The process of becoming an effective storyteller in business is … well … a process. It doesn’t often happen by chance. The first step is learning how to spot a story. Then you need to start actively noticing stories – assessing things that happen in terms of their potential as useful stories.
The next step in the process is to build your story repertoire. It’s no good being the ‘one-story wonder’. You need to have many stories in your kitbag to have a fighting chance of being able to tell an appropriate story at the appropriate time.
One of the most under-utilised sources of stories (and influence) in a business context is personal experience. Earlier this year I had a coffee with Anna Bourchier, who shared a great example of how our personal experiences can be completely relevant and effective in a business context:
A few years ago I was being interviewed for my first change job in a number of years. There were 2 main interviewers and a 3rd person observing. The primary interviewer was very intense: a high octane woman who barraged me with questions. I felt I was missing the mark and the interview was slipping away from me.
After some frustrated sighs from the interviewer she impatiently asked ‘what is your change management philosophy?’ I paused before answering – and figuring I wouldn’t get the job anyway – I replied “Ok, every day I walk my dogs, and every day I pick up their dog poo. But many other dog owners don’t and it drives me crazy – the ground is covered in dog poo.
So, to get the other owners to pick up their dog poo I would confront them. Mostly this would just result in abuse or an argument. And, the amount of droppings in the park did not diminish. I was singularly ineffective in effecting change. So, I thought maybe I needed to change.
From them on, I took extra bags with me and when I saw someone not pick up after their dog I would be friendly and casually offer them one of my spare bags. Over time, more people started doing the right thing and the amount of droppings in the park reduced considerably. So, this experience helped me understand that you can’t force people to change, you need to involve them in the process and give them choice.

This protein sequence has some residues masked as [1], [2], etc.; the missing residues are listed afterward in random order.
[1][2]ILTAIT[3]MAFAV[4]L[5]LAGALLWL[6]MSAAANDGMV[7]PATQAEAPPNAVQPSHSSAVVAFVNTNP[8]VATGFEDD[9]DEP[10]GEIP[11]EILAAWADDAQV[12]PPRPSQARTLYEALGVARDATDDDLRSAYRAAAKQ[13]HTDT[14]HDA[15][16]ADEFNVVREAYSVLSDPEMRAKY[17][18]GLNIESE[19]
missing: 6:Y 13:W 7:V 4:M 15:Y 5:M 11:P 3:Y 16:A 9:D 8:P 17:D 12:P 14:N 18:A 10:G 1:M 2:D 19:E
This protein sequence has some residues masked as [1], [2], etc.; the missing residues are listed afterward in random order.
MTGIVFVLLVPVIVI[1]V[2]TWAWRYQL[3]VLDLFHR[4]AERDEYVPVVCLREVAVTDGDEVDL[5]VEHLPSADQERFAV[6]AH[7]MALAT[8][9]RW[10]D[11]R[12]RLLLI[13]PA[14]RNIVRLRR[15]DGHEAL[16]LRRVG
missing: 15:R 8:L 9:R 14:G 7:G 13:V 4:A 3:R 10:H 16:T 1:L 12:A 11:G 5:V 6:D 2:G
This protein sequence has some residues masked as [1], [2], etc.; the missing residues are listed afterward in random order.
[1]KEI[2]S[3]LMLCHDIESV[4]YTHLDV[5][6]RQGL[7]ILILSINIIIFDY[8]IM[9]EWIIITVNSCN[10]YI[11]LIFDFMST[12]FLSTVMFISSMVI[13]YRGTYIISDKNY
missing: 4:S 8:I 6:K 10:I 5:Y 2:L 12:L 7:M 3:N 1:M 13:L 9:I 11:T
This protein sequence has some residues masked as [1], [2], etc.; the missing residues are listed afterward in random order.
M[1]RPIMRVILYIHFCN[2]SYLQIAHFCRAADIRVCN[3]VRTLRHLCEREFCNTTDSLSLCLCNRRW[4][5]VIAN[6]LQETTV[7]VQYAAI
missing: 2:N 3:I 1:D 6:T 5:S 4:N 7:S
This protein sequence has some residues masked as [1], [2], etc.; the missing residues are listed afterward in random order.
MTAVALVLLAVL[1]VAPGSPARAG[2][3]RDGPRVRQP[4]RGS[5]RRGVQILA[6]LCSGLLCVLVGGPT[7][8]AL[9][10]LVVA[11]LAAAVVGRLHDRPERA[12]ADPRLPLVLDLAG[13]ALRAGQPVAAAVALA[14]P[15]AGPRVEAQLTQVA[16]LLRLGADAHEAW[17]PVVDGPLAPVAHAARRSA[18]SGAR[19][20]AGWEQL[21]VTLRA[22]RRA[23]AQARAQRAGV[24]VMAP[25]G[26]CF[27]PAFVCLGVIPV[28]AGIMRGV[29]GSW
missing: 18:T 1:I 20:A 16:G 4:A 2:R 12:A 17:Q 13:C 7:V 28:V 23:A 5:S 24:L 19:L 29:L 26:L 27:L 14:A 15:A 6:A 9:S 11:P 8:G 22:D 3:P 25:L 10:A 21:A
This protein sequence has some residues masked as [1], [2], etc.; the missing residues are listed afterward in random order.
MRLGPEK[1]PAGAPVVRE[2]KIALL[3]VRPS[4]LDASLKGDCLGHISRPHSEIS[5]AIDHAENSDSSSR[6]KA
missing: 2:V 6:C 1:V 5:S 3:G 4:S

And for the first time in the interview the interrogator smiled and said “that’s a good answer”. And I got the job.
Here are two simple ideas for building up a repertoire of personal stories.
In 2015 we published a free-to-download eBook with this (now unfortunate) title. It’s a collection of 170 questions designed to help you find your own personal stories. Some will not work for you, but others will take you immediately to an experience – these are the ones you should capture in your story bank. Don’t evaluate the stories that are triggered; just collect them at this stage.
We have also created a story-triggering email system. Each week you’ll receive an email with a story-eliciting question, a regular little prompt to keep you building the habit of collecting stories. If you’d like to be added to the group of people receiving these emails, please drop us a line at firstname.lastname@example.org
About Mark Schenk
Mark works globally with senior leadership teams to improve their ability to communicate clearly and memorably. He has been a Director of Anecdote since 2004 and helped the company grow into one of the world’s leading business storytelling consultancies. Connect with Mark on:
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